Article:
Too many roles, past and present, like being Jack of all Trades (master of none?). Whatever you'd like to be when you grow up (ganun) be always mindlful of your actions and words. Be always appreciative of what you have, for that is the basis of your happiness. You have the ability to "concretize the abstract" and use that to the max to help others who are also in the journey. Congratulations, I am proud of you :))
Wayne Dyer's books gave me self assurance to take charge of myself. Reading his book made me realize that the person responsible for me is ME, guided by prayers and guidance of people I love. You will love Wayne Dyer's books.
In YOUR ERRONEOUS ZONES, Wayne Dyer encourages his readers to ask themselves this question: "How long am I going to be dead?" Dyer suggests that taking such an "eternal perspective" will aid one in gaining a more "take charge" stance in life. Life is a risk, and we are all going to die anyway, so why not do what we want with our lives? This has been one of the most helpful self-help books I have ever found. In fact, I think it may be THE best self-help book I've ever read. This is one of the "classics," and many others have taken its lead. I believe this is Wayne Dyer's best work.
The other not-so-pretty reality of life that Dyer suggests we face is that things are not fair, and they never will be. In chapter 8, "The Justice Trap," the author writes bluntly about the fact that injustice is committed every day and that if one has enough money one can get away with it. Poor people will rot in jail, while rich people get a slap on the wrist for the same crime. It is not an "erroneous zone" (self-defeating behavior) to notice the injustices of this world; the erroneous zone is the belief that becoming incapacitated with anger, guilt, worry, or indignation, by the injustices will change anything. Many heroic people try to change the injustices, and they are to be commended. But they often fail because they are against impossible odds. Year after year, century after century, the privileged few get away with what the rest of us do not. Is it fair? No! Should we convince ourselves that it is okay? No! Should we fool ourselves into believing incapacitating ourselves with worry and anger is going to change anything? No, again. If you can do something to end an injustice, then do it. If you can't, don't feel guilty.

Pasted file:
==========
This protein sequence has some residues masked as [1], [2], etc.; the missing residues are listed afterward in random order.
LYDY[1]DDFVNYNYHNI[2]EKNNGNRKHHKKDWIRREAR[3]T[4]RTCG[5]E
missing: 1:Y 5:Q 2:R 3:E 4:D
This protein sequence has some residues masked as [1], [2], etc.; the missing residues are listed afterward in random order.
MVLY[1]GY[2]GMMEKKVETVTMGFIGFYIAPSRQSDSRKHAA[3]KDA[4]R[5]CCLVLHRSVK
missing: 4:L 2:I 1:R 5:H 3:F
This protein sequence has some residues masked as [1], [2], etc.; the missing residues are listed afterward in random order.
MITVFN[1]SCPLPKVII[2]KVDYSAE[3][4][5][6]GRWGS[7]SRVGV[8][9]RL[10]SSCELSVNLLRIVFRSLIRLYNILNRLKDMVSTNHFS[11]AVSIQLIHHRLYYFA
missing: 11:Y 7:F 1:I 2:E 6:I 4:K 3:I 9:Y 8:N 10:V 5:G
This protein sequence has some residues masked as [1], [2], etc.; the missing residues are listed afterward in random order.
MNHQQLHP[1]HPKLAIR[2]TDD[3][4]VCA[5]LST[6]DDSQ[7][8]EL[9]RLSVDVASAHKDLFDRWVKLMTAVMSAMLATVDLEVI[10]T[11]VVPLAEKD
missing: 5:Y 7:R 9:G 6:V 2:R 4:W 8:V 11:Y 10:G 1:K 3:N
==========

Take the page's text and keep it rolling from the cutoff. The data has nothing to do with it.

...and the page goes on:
I also enjoyed Dyer's candor on the hypocrisy of educational institutions, and found it surprising considering that he himself is a professor. He notes that one of the greatest "erroneous zones" is the need for approval, and then he points out that schools are one of the main culprits in instilling the need for approval in people. From the moment you walk into a school, he says, you are told where to sit, how to talk, what to write, how to think, control, control, control, and then you are graded according to your willingness to hand your mind over to the authority figures. Students with high self-esteem, who are full of self-love, and who are not susceptible to guilt and worry, are systematically labeled "trouble makers" by the school faculty. The inference is clear: ridding oneself of guilt and erroneous zones often means going against the very fabric of this society.
This is a radical book! And it's been a good friend for years. I had the honor of meeting Mr. Dyer a few years back at a book signing, and he seems to live what he preaches.
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Andrew Olivo (Oregon, United States)